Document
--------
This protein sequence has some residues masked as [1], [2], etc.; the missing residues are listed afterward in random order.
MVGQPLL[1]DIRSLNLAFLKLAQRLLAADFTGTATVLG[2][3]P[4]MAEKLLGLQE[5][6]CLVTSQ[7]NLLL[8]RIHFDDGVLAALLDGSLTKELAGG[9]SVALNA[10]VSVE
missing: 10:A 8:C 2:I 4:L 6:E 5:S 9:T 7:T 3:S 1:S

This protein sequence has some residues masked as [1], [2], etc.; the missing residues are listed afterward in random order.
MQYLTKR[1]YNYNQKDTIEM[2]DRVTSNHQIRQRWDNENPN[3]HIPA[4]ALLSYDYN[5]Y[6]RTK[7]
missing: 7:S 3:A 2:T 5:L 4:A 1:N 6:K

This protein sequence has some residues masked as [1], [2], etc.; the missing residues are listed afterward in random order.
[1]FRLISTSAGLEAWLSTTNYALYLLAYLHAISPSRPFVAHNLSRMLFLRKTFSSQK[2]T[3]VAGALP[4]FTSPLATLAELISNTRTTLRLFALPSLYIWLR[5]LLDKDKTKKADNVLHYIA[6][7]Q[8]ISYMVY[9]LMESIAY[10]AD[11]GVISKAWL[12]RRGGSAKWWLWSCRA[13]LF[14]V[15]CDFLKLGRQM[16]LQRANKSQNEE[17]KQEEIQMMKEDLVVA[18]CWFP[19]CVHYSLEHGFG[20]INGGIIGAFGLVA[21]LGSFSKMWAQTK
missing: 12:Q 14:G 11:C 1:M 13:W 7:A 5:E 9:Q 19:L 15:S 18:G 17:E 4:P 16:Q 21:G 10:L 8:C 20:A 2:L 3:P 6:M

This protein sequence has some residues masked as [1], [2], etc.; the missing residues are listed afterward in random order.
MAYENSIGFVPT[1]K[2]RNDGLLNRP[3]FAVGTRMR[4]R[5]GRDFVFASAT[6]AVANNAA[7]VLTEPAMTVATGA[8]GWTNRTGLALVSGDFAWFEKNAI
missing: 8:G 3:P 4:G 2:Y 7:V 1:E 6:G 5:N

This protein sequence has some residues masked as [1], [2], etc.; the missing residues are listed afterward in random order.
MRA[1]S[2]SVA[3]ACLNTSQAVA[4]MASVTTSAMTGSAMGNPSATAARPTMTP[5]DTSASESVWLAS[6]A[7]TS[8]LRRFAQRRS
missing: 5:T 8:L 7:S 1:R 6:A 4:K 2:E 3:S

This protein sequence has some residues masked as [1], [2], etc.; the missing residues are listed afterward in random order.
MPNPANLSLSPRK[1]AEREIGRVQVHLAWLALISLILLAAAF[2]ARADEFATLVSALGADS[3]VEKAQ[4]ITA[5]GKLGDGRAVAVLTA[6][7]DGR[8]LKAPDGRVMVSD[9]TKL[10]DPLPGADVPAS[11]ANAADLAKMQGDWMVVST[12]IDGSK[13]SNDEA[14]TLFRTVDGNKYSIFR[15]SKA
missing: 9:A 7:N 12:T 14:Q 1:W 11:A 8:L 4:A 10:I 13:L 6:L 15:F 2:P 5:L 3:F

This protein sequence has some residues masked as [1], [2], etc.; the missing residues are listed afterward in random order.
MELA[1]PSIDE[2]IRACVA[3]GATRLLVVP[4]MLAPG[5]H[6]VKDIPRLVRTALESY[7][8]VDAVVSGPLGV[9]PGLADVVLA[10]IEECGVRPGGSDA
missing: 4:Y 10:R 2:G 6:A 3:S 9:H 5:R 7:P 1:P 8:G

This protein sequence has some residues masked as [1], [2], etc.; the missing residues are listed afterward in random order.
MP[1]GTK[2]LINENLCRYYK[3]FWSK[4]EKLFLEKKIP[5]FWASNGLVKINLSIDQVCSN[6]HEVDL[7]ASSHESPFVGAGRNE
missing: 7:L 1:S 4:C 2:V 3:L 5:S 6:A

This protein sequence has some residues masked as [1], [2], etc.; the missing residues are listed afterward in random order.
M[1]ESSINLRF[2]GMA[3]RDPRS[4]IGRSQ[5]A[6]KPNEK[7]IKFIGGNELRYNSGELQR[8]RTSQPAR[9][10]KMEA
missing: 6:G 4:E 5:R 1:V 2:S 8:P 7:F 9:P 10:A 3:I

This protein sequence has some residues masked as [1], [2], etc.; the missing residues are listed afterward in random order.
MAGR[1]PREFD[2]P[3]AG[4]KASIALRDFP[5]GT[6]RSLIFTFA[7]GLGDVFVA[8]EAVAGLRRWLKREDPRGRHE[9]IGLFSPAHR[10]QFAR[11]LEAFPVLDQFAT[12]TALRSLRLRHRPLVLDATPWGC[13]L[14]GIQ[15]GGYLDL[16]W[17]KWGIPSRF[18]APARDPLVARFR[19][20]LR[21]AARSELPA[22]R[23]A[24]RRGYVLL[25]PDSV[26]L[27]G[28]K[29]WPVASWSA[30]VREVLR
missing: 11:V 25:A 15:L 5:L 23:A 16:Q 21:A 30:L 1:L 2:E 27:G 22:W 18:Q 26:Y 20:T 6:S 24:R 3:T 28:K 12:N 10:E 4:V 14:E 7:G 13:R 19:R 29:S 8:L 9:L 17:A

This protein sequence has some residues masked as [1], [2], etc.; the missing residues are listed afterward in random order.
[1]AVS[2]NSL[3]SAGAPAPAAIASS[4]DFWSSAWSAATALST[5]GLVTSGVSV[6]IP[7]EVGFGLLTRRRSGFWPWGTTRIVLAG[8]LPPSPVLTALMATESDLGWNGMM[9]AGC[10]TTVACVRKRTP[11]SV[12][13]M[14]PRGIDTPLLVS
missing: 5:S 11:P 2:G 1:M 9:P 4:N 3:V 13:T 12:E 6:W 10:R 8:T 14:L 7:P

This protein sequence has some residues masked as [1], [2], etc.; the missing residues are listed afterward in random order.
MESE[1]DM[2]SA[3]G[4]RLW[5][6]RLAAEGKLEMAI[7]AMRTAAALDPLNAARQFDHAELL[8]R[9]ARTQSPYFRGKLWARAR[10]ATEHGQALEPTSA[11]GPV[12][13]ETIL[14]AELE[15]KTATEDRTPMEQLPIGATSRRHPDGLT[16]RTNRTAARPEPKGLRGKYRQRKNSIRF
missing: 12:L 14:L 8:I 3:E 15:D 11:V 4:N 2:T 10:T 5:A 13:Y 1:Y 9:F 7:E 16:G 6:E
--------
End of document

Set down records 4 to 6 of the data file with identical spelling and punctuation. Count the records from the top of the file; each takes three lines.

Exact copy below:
This protein sequence has some residues masked as [1], [2], etc.; the missing residues are listed afterward in random order.
MAYENSIGFVPT[1]K[2]RNDGLLNRP[3]FAVGTRMR[4]R[5]GRDFVFASAT[6]AVANNAA[7]VLTEPAMTVATGA[8]GWTNRTGLALVSGDFAWFEKNAI
missing: 8:G 3:P 4:G 2:Y 7:V 1:E 6:G 5:N

This protein sequence has some residues masked as [1], [2], etc.; the missing residues are listed afterward in random order.
MRA[1]S[2]SVA[3]ACLNTSQAVA[4]MASVTTSAMTGSAMGNPSATAARPTMTP[5]DTSASESVWLAS[6]A[7]TS[8]LRRFAQRRS
missing: 5:T 8:L 7:S 1:R 6:A 4:K 2:E 3:S

This protein sequence has some residues masked as [1], [2], etc.; the missing residues are listed afterward in random order.
MPNPANLSLSPRK[1]AEREIGRVQVHLAWLALISLILLAAAF[2]ARADEFATLVSALGADS[3]VEKAQ[4]ITA[5]GKLGDGRAVAVLTA[6][7]DGR[8]LKAPDGRVMVSD[9]TKL[10]DPLPGADVPAS[11]ANAADLAKMQGDWMVVST[12]IDGSK[13]SNDEA[14]TLFRTVDGNKYSIFR[15]SKA
missing: 9:A 7:N 12:T 14:Q 1:W 11:A 8:L 4:A 10:I 13:L 6:L 15:F 2:P 5:L 3:F